2. We have a fantastic medical system, provided you don’t get sick with anything a little out of the mainstream. Or, something only men get. Or, something that is hard to define. Or, your specialist is an idiot. Or, your doctor retires. Or….well in fact, we have a lousy medical system.

              1. It’s awesome until you need it! And if you can get timely access to it!

      4. Look at the money currently rolling around the US health insurance industry. All of it goes into single payer, one way or another. And once the thing is up, it becomes an item of religion, beyond any cuts. Hell, Tories in UK, when they made their “deep cuts”, explicitly ring fenced the NHS, because they had to (and Foreign Aid, because they are paternalistic twits).

        Also keep in mind, if single payer goes through, it will be because of left-wing wave, which will leave DoD cut and taxes increased in its wake.

      5. Vermont was smart enough to accept this and scrapped the idea.

        VERMONT.

      6. Well you know there is tons of money just sitting there in IRA’a and 401K’s not doing anything. And you know it really is totes unfair that most people didn’t have the chance to save for retirement because of the predations of the market forcing them into minimum wage jobs.

        I am sure we could find some way to redistribute all that money by nationalizing it into a new Social Security system built around single payer health care.

        1. That would be a good consulting opportunity for Gordon Brown!

        2. Fill the Treasury and SS “Trust Fund” with Obamacare medical device tax backed bonds!

        3. How about taking the money promised to federal government workers for their retirement and health care, and using it instead?

      7. Of course “single pauper” isn’t going to happen. They won’t be satisfied unless we have collective paupership!

  2. Peter,
    You need to proof that article. I’m sure something was and ahs, too!

  3. “Obamacare’s State Exchange Crack-Up”

    I vote we switch to more Brit-centric expressions and call this a “cock-up”.

    1. “Well – this is a bit of a pickle, now, isn’t it?!”

      “I’ll say! A regular kerfuffle, it is!”

  4. You mean Hawaii’s uber competent and thrifty government couldn’t create a workable exchange, despite boatloads of money being dumped into it, to the tune of over a hundred dollars per resident? I am shocked.

    /sarc

  5. This kind of thing is why I am pretty sure Obamacare does not have the permanence of say Medicare. Not enough pogey, too dysfunctional, too much pain.

    1. Yet every day when I inevitably put on NPR on the drive (I hate commercials so I always end up drifting there) there’s some swooning story about how Obamacare has given people access to health care that they didn’t have before. Every single day. There are a lot of people out there whose only problem with Obamacare is that it didn’t go far enough.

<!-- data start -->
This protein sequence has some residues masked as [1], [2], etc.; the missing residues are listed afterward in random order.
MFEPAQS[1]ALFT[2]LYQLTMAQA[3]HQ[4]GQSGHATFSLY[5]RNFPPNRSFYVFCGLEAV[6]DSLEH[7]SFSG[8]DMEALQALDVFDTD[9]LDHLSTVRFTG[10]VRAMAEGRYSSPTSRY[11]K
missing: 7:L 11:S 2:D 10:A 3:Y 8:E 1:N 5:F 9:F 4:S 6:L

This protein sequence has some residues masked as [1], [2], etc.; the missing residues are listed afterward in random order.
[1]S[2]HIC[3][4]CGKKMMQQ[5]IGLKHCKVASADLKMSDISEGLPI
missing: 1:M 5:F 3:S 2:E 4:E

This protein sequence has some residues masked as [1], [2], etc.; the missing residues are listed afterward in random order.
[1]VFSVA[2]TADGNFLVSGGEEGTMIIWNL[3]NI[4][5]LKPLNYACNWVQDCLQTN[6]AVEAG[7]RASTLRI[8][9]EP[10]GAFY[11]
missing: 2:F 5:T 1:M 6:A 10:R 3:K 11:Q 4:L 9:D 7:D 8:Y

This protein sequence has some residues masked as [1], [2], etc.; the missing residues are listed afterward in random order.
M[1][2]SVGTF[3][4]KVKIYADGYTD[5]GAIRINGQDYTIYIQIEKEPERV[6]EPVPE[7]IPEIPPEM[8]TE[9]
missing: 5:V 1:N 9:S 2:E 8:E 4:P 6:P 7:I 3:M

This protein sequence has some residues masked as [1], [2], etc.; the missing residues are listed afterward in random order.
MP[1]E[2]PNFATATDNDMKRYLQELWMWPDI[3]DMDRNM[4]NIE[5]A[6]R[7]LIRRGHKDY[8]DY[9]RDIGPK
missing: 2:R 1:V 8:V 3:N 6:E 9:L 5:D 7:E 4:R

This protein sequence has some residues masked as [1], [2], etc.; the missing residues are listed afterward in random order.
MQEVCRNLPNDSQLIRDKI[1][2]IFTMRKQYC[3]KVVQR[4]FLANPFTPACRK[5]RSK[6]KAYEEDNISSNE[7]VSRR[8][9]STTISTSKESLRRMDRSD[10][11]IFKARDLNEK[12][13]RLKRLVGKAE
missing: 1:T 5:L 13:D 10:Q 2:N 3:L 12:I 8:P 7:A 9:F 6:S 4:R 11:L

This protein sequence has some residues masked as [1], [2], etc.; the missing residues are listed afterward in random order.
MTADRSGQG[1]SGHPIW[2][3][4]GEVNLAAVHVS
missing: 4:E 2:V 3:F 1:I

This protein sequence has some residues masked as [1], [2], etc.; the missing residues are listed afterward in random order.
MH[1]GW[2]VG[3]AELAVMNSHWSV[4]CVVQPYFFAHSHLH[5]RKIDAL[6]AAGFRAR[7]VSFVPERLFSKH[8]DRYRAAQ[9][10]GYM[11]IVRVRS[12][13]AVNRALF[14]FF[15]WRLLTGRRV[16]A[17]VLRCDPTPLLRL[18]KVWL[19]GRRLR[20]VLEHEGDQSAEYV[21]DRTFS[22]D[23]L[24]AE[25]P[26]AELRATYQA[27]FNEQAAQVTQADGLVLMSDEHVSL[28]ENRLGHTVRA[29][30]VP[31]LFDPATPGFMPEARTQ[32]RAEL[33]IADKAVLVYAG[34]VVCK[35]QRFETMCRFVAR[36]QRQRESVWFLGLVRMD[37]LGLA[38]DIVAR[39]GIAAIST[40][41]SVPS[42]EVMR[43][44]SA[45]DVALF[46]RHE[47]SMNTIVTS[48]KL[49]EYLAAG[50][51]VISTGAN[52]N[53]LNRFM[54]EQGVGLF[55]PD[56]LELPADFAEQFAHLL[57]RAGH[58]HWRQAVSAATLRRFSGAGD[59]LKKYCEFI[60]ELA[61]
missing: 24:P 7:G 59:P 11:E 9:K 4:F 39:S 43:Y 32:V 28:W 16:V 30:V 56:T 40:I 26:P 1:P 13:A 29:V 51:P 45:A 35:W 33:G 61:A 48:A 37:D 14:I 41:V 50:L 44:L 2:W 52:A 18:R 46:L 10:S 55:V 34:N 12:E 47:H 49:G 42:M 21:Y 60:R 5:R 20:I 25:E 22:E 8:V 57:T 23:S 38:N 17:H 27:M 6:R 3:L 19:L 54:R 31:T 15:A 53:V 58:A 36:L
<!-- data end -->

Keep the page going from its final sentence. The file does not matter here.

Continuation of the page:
1. I thought you said you hated commercials.

        1. Boom again. +5 points for subtlety.

        2. I can only listen to the same Lumber Liquidators advertisement so many times before fighting the urge to swerve into the path of an oncoming semi. At least NPR’s commercials are different every time. Besides, when they’re not covering politics, they can be pretty good.

          1. Howie Carr has the best ads; some are obviously conservative and hilarious.

          2. Methinks you didn’t get pl?ya’s joke

      2. Well yeah but that’s NPR. There’s always crazy, but it’s not always in control.

  6. How long before we get another fawning magazine cover picturing one of the Obama-friendly tech-giant ceos with the caption about how they saved the Obamacare exchange?

    1. I forgot about that! Man, that got *5* minutes of fame and, poof! As invisible as Hillery at a press confab!

      1. I have a steel trap memory for that kind of shit. Yet I can’t remember what I had for dinner last night.

  7. You know who else wanted to take over health care?

    1. Dr. Bronner?

    2. Clement Attlee?

      1. Josef Mengele?

    3. Dr. Moreau?

      1. Nice….bringing in the classics.

    4. Dr. Oz?

    5. Hittler?

      Joanie Hittler, with whom I attended college – she went into medicine, IIRC…..

      /srsly

      1. Joanie Hittler: Head of Eugenics and Enhanced Selective Humans Department.

        1. “Ziss iss zee next zet of experiments vee vill be performing…”

      2. Did you hitt’er?

      3. Now what kind of family would not change their name say, I don’t know, in 1946 for example?

  8. “Many of the online exchanges are wrestling with surging costs, especially for balky technology and expensive customer call centers ? and tepid enrollment numbers,” the

    Ok, someone explain how the tepid enrollment numbers affect the state exchange bottom line? Less-than-expected traffic is putting increased pressure on the websites?

    Does the exchange get a percentage of every policy sold through the private insurers on the exchange?